“He asked if I was Russian. Pretty random. I never thought I could pass as Russian. But hey.”


“You know ‘Are you Russian,’ means ‘Are you a prostitute,’ right?”

I stopped walking. “What?”

“Girl, we’re in India. We’re in Asia. That guy just thought you were a Natasha. Oh my god. I can’t believe you didn’t realize.” She looked up, hunched over laughing.

“But––.” I sputtered. “I was wearing a t-shirt and shorts. I haven’t washed my hair or worn makeup in a week. How could I possibly be a prostitute?”

She shrugged. “You were wearing shorts.” Her laugh had graduated into a grin.

At this point, there was nothing left for me to do but laugh. Which is funny, since nothing about prostitution is laugh worthy. In fact, it took only a moment for my laughter to metamorphose into revulsion. The repugnance and audacity of that seemingly harmless pervert in addressing me while walking home with my white friend out of Green Park market, was, and is, disgusting. The idea that any woman would ever choose or be forced to continue talking is even more appalling. And yet, it happens every day and every night. Endless times.

That evening, my naïveté proved comical, rather than harmful. But I was reminded that in a city like Delhi, a young woman, particularly a foreigner, can never be off her guard. And wearing shorts is a luxury best let go. There are other places for that.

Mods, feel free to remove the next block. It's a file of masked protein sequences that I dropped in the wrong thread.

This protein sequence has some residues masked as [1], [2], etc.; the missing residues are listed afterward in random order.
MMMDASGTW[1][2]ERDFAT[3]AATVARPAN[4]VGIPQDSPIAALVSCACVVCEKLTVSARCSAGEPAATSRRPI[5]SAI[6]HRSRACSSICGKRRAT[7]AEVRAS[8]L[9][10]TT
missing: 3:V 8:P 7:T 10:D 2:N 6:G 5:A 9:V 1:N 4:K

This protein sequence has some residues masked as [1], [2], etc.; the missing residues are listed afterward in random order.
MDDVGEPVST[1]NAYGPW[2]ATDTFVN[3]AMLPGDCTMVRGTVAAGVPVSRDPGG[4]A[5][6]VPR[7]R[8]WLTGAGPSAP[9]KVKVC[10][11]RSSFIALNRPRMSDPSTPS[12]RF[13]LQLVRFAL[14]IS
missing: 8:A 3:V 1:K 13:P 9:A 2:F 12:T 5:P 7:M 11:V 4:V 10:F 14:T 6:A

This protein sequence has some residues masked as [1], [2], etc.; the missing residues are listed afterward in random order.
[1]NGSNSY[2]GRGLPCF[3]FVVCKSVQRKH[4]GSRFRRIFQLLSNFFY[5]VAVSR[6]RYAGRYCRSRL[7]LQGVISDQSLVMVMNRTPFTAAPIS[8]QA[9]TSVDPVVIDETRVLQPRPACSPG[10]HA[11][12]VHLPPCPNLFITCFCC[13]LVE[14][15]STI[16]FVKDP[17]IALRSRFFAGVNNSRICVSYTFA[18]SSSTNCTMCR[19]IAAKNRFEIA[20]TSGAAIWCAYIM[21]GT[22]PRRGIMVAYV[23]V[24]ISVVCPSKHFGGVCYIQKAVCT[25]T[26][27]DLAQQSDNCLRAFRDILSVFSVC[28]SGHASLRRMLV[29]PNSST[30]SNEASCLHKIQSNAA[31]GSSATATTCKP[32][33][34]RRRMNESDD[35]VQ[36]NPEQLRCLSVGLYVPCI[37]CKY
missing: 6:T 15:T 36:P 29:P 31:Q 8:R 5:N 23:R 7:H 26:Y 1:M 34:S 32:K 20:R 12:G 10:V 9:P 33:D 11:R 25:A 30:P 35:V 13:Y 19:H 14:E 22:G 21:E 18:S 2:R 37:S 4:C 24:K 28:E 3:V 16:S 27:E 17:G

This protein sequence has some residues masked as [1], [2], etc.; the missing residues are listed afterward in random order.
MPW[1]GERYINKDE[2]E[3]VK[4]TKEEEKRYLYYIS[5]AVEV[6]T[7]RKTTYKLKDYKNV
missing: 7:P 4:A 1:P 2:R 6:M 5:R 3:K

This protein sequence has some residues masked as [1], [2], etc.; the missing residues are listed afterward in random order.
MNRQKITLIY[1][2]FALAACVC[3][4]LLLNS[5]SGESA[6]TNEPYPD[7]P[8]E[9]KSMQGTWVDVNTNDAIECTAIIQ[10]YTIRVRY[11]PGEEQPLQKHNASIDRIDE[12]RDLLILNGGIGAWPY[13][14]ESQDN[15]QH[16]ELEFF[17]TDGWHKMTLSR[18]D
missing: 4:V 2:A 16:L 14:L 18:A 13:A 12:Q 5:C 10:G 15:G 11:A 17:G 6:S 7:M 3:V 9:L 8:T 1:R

Tao Tao Holmes ’14 is in Branford College. Contact her at 


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One Response to Are you Russian? Wearing shorts in Delhi

  1. Yalie says:

    Yes, there are other places for that. Delhi, like many other cities you might visit someday, is still fairly conservative socially. Does it suck from a “Western college student” perspective to be pegged as a prostitute just because you’re walking down a blistering hot street in shorts? Yes.

    But does that give you the right to generalize and condemn a certain culture’s social norms? Absolutely not, and to do so smacks of a certain elitism and moral superiority rooted in Western values which seems unbecoming for a publication which strives to arrive at a “global” perspective.

    Again, you have every right to be personally repulsed by this guy–I would be too–but this article seems to want to convey a “larger” point with negative implications for the culture of this city (esp. w regards to women), and I just don’t think that’s fair (notwithstanding the fact that creepy perverts exist in every city, NYC included). My perspective has always been that you should “judge” a city and its culture on its own terms when you travel. Leave your LA-and-NYC tinted glasses behind. Do your research and learn what is appropriate for where you are, not where you’re from – there’s a broad spectrum from Riyadh to Jakarta. And then try to understand where and how these differences arise. That’s how you begin to understand a culture – by empathizing with it, not alienating yourself from it with such an emphatically combatitive stance.

    It is so true that women in India are marginalized to an incredible extent considering that they have achieved such great heights in politics and business. But articles like this are not the best way to explore that divide.

    Side note: if you want a more cosmopolitan experience, check out Bombay.